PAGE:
Why Is It So Easy for Prosecutors to Strike Black Jurors?
By: Gilad Edelman
Last week, the Supreme Court agreed to hear the case of Timothy Tyrone Foster, a black man sentenced to death by an all-white Georgia jury in 1987 for murdering an elderly white woman. Foster claims that the prosecution deliberately eliminated all four eligible black jurors. The state argues that race played no role in jury selection. It’s an odd argument in light of the evidence that emerged decades after Foster’s conviction: in their notes, the prosecutors highlighted the black jurors’ names in green; circled the answer “black” on the questionnaire where jurors had been asked to identity their race; labelled three black jurors “B#1,” “B#2,” and “B#3”; and identified which person to keep “if we had to pick a black juror.”
The Supreme Court may well grant Foster a new trial on the grounds that the state violated Batson v. Kentucky, a landmark 1986 case in which the Court declared it unconstitutional to strike potential jurors because of their race. But a victory for Foster won’t change the fact that, nearly thirty years later, prosecutors across the country, and especially in the South, continue to get away with intentionally striking black people from juries in trials of black defendants. The most remarkable thing about Batson, it turns out, is how easy it has been to ignore.
Jury selection occurs in two steps. First, the judge dismisses potential jurors “for cause” if they can’t be impartial. Second, after questioning the remaining jurors, the defense and the prosecution each have a number of peremptory strikes (the number varies by state) to remove jurors they don’t like until twelve are left. The lawyers don’t have to give any justification for these strikes, and they don’t need the judge’s approval. That poses a problem for a legal system that forbids racial discrimination: If the prosecutor doesn’t have to give a reason, what’s to stop him from getting rid of a juror because he’s black?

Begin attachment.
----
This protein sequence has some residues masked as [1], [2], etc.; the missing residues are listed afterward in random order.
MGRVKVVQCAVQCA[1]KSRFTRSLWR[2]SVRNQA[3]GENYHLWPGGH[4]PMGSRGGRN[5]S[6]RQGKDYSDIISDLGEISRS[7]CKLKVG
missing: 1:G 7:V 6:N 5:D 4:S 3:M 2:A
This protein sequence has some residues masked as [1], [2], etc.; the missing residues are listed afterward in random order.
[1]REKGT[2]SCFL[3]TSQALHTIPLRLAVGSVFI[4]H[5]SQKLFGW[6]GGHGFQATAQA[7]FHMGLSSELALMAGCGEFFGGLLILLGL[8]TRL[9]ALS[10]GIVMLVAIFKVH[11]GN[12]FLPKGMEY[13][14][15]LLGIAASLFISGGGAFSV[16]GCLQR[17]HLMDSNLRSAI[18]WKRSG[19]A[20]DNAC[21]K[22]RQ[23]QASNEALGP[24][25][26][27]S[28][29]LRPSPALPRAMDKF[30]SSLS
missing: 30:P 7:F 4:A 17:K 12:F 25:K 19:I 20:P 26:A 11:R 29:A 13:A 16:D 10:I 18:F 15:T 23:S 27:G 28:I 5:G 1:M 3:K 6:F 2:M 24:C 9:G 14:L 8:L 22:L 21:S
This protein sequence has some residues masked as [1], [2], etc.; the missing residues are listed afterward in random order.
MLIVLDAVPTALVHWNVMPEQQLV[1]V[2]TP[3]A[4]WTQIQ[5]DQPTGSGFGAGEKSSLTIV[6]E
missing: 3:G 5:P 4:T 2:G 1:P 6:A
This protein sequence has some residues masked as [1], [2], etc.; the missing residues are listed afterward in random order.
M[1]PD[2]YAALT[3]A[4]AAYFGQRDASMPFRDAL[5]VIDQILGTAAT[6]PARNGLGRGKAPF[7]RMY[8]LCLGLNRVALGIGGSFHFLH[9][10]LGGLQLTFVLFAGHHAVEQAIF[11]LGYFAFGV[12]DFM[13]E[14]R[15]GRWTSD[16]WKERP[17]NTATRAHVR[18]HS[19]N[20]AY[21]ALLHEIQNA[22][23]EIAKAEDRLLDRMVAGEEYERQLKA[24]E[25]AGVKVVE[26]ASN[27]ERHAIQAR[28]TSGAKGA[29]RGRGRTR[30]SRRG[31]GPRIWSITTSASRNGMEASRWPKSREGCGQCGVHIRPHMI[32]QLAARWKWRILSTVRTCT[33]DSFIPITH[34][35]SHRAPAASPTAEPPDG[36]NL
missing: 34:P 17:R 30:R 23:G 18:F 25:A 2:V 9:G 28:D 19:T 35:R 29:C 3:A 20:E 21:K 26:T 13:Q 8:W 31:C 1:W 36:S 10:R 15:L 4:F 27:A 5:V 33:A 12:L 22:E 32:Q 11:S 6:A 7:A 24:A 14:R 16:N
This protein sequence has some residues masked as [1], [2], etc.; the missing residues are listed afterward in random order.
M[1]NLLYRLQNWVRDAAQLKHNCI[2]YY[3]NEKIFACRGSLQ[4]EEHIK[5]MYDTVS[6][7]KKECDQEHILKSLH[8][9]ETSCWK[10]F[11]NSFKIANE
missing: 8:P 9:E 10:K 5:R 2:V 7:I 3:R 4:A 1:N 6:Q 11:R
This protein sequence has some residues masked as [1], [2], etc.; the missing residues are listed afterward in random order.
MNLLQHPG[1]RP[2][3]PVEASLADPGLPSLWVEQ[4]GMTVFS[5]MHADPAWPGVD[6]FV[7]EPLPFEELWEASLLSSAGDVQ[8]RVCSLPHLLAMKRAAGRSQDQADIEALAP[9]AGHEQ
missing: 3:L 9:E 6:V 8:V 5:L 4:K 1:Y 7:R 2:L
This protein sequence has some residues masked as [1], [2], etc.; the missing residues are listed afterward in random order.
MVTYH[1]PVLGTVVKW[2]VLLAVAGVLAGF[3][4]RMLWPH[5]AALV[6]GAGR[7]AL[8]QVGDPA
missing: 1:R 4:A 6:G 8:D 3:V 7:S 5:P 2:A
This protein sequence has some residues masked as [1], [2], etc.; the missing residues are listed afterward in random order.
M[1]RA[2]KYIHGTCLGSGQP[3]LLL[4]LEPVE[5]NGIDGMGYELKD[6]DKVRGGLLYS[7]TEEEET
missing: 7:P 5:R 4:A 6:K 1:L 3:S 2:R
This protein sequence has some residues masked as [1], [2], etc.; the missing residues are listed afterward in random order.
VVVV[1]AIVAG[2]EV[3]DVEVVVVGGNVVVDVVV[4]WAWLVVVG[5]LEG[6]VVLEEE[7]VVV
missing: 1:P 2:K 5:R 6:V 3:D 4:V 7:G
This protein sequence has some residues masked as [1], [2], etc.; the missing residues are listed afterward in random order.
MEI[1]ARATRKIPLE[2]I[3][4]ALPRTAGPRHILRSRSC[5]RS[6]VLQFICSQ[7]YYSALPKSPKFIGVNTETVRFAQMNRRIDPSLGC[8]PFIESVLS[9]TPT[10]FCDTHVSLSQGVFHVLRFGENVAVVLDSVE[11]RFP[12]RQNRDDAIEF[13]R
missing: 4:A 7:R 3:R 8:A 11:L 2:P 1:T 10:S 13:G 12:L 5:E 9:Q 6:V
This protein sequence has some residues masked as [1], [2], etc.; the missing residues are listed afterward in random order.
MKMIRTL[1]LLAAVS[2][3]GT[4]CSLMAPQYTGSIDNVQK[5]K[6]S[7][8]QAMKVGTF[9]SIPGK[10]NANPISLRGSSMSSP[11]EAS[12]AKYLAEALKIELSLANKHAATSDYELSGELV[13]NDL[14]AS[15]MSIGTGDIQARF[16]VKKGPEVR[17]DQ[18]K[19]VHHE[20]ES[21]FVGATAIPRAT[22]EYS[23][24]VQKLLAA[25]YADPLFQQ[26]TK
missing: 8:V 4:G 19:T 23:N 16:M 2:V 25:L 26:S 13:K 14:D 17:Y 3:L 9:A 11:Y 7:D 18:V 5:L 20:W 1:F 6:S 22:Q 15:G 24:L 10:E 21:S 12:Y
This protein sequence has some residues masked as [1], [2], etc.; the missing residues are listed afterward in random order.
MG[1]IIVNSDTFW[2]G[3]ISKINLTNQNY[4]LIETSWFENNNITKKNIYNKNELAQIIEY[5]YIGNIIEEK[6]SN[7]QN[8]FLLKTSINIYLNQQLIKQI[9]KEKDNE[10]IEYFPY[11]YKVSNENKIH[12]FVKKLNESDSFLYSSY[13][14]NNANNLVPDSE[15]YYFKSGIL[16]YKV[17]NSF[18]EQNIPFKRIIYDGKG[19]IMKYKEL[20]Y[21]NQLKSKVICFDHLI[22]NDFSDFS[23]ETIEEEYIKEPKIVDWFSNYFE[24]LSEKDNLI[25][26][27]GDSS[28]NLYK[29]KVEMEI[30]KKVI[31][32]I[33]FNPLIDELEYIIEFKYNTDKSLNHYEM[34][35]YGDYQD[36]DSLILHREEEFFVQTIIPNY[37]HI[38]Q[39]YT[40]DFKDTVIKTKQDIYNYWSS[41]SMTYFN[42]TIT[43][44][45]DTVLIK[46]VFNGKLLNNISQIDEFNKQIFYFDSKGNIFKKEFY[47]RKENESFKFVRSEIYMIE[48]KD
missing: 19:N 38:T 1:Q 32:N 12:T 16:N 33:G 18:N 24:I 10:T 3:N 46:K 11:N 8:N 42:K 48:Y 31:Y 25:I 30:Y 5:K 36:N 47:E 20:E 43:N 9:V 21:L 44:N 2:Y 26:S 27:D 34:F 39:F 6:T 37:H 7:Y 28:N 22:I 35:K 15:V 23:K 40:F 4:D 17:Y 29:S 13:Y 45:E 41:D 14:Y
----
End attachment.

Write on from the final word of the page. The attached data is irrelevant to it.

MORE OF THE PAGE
The Supreme Court’s answer in Batson was to allow a defendant to force the prosecution to explain a strike if it seems to be racially motivated. When making a Batson challenge, as it soon came to be called, the defense must first convince the judge that there is reason to suspect that a strike was based on race, usually by pointing out the high proportion of black jurors being targeted. Next, the prosecutor has to give a race-neutral reason for striking the juror. Then it’s up to the judge to decide whether the reason is legitimate or a pretext for a race-based strike.
Justice Thurgood Marshall voted with the majority in Batson, but in a concurring opinion he warned that its procedure wouldn’t really solve the problem of race-biased jury selection: it would be too easy for prosecutors to make up race-neutral reasons for striking a juror.
Marshall’s skepticism was quickly vindicated. As soon as Batson was decided, prosecutors started coming up with tactics to evade it. In a 1987 training video that became notorious when it was leaked years later, Jack McMahon, an assistant district attorney in Philadelphia, told new prosecutors, “When you do have a black jury, you question them at length. And on this little sheet that you have, mark something down that you can articulate later. . . . You may want to ask more questions of those people so it gives you more ammunition to make an articulable reason as to why you are striking them, not for race.”
A consensus soon formed that the Batson remedy was toothless. In a 1996 opinion, an Illinois appellate judge, exasperated by “the charade that has become the Batson process,” catalogued some of the flimsy reasons for striking jurors that judges had accepted as “race-neutral”: too old, too young; living alone, living with a girlfriend; over-educated, lack of maturity; unemployed, employed as a barber; and so on. The judge joked, “New prosecutors are given a manual, probably entitled, ‘Handy Race-Neutral Explanations’ or ‘20 Time-Tested Race-Neutral Explanations.’”
As it turns out, that really happens. In the nineteen-nineties, the North Carolina prosecutors’ association held training sessions where prosecutors got one-page handouts such as “Batson Justifications: Articulating Juror Negatives,” which listed reasons for striking jurors based on traits like age and body language. A similar list distributed in 2004 to Texas prosecutors included justifications like “Agreed with O. J. Simpson verdict” and “Watched gospel TV programs.”
Stephen Bright, the president of the Southern Center for Human Rights, who is representing Foster on its behalf, argued and won a Batson appeal at the Supreme Court in 2008. But Bright, a longtime capital trial and appellate lawyer, doesn’t see that victory as a vindication of the procedure.
“It just makes such a farce of the system,” he said. “Nobody—the judge, the prosecutor, the defense lawyers—nobody thinks the reasons are really the reasons they strike the people. They strike the people because of their race. I mean, we all know that. And then you try to come up with a good reason for doing it and see if you can get away with it.”
“You’re asking the judge to say that the prosecutor intentionally discriminated on the basis of race, and that he lied about it,” he went on. “That’s very difficult psychologically for the average judge.”